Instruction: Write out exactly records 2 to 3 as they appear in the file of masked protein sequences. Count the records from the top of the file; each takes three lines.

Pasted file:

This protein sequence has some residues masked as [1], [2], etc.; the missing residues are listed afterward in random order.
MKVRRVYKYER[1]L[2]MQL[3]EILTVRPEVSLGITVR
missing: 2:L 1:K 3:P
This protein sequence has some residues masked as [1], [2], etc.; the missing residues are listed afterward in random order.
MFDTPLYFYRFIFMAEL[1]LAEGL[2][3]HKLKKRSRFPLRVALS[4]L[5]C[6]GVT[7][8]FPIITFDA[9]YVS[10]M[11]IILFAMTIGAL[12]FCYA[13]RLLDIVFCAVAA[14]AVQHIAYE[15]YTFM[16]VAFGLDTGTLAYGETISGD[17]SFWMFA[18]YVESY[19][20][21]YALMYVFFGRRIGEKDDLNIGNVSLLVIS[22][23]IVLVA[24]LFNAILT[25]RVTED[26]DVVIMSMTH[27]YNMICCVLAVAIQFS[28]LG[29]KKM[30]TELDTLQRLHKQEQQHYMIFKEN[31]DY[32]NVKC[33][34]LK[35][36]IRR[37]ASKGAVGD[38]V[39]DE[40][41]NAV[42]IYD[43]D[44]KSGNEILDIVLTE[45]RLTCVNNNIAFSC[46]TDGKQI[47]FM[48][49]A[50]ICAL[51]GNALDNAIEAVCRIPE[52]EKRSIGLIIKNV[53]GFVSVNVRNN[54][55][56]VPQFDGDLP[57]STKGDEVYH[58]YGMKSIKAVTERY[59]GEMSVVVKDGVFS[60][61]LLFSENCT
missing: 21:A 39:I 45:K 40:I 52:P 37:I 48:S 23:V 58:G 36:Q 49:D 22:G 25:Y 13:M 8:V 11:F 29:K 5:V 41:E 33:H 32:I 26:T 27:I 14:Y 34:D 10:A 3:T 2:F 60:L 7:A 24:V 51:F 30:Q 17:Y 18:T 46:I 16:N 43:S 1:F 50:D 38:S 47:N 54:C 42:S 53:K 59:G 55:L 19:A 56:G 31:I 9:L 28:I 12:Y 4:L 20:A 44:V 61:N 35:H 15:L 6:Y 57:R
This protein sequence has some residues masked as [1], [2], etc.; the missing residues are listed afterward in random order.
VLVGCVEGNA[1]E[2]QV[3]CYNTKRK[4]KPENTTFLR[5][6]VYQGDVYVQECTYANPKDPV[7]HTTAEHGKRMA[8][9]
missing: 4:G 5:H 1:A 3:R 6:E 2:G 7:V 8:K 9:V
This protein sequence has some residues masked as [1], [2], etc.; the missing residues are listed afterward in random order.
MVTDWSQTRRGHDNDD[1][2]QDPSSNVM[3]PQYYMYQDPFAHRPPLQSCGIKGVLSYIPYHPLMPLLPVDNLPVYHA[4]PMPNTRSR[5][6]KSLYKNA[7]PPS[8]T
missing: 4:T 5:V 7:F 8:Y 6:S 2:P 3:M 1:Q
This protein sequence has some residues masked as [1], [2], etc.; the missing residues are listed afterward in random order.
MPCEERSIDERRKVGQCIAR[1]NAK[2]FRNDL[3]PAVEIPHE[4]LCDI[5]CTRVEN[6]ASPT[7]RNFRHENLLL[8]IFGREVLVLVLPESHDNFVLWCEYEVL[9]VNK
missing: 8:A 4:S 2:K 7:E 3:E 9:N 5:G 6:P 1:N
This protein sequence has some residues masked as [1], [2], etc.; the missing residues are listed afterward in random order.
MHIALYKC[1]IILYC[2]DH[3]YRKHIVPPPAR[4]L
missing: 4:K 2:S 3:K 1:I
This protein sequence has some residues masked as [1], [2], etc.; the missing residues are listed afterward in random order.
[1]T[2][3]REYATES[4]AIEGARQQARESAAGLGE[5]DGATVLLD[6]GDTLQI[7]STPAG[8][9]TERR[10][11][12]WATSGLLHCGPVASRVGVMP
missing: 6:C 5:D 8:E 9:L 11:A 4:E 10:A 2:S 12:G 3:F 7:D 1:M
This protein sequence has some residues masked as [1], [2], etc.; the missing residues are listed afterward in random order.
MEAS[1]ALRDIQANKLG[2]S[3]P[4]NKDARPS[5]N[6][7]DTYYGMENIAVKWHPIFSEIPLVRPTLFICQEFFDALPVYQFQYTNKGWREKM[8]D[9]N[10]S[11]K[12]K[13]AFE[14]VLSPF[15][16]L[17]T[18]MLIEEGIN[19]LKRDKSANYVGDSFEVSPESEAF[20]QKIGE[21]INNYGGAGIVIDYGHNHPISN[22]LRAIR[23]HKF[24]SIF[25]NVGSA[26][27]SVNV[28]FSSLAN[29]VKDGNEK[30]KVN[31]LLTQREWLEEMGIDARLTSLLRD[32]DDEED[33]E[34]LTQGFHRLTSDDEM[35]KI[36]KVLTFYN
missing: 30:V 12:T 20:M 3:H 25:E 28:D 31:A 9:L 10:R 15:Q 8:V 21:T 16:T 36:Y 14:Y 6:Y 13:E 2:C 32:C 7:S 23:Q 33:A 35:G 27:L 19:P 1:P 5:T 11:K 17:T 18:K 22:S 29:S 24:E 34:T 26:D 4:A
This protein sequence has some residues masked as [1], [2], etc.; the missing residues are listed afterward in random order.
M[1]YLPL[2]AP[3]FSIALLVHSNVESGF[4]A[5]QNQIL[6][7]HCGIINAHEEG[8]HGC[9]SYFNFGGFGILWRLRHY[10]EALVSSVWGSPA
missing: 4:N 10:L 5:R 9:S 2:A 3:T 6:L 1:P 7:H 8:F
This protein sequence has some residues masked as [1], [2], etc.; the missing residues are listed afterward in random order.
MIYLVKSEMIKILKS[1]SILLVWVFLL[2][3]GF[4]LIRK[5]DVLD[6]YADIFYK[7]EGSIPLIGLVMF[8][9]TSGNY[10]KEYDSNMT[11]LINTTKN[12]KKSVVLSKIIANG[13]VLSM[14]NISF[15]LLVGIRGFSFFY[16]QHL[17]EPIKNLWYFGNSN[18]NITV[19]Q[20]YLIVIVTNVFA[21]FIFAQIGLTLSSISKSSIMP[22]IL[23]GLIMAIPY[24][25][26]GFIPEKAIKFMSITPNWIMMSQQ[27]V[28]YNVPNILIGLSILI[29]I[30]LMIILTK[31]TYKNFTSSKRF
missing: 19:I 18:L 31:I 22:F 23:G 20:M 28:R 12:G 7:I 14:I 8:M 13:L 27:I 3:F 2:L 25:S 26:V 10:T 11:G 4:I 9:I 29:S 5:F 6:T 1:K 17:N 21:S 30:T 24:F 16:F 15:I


This protein sequence has some residues masked as [1], [2], etc.; the missing residues are listed afterward in random order.
MFDTPLYFYRFIFMAEL[1]LAEGL[2][3]HKLKKRSRFPLRVALS[4]L[5]C[6]GVT[7][8]FPIITFDA[9]YVS[10]M[11]IILFAMTIGAL[12]FCYA[13]RLLDIVFCAVAA[14]AVQHIAYE[15]YTFM[16]VAFGLDTGTLAYGETISGD[17]SFWMFA[18]YVESY[19][20][21]YALMYVFFGRRIGEKDDLNIGNVSLLVIS[22][23]IVLVA[24]LFNAILT[25]RVTED[26]DVVIMSMTH[27]YNMICCVLAVAIQFS[28]LG[29]KKM[30]TELDTLQRLHKQEQQHYMIFKEN[31]DY[32]NVKC[33][34]LK[35][36]IRR[37]ASKGAVGD[38]V[39]DE[40][41]NAV[42]IYD[43]D[44]KSGNEILDIVLTE[45]RLTCVNNNIAFSC[46]TDGKQI[47]FM[48][49]A[50]ICAL[51]GNALDNAIEAVCRIPE[52]EKRSIGLIIKNV[53]GFVSVNVRNN[54][55][56]VPQFDGDLP[57]STKGDEVYH[58]YGMKSIKAVTERY[59]GEMSVVVKDGVFS[60][61]LLFSENCT
missing: 21:A 39:I 45:K 40:I 52:P 37:I 48:S 23:V 58:G 36:Q 49:D 22:G 25:Y 13:M 8:V 11:F 29:K 5:V 41:E 33:H 32:I 26:T 27:I 14:Y 34:D 10:A 3:T 2:F 60:L 7:A 24:V 51:F 30:Q 17:Y 18:T 46:I 16:N 43:S 1:F 50:D 38:S 47:N 54:C 42:S 53:K 59:G 55:L 19:A 56:G 31:I 9:L 28:I 12:Y 4:L 20:A 44:V 61:N 35:H 15:L 6:Y 57:R
This protein sequence has some residues masked as [1], [2], etc.; the missing residues are listed afterward in random order.
VLVGCVEGNA[1]E[2]QV[3]CYNTKRK[4]KPENTTFLR[5][6]VYQGDVYVQECTYANPKDPV[7]HTTAEHGKRMA[8][9]
missing: 4:G 5:H 1:A 3:R 6:E 2:G 7:V 8:K 9:V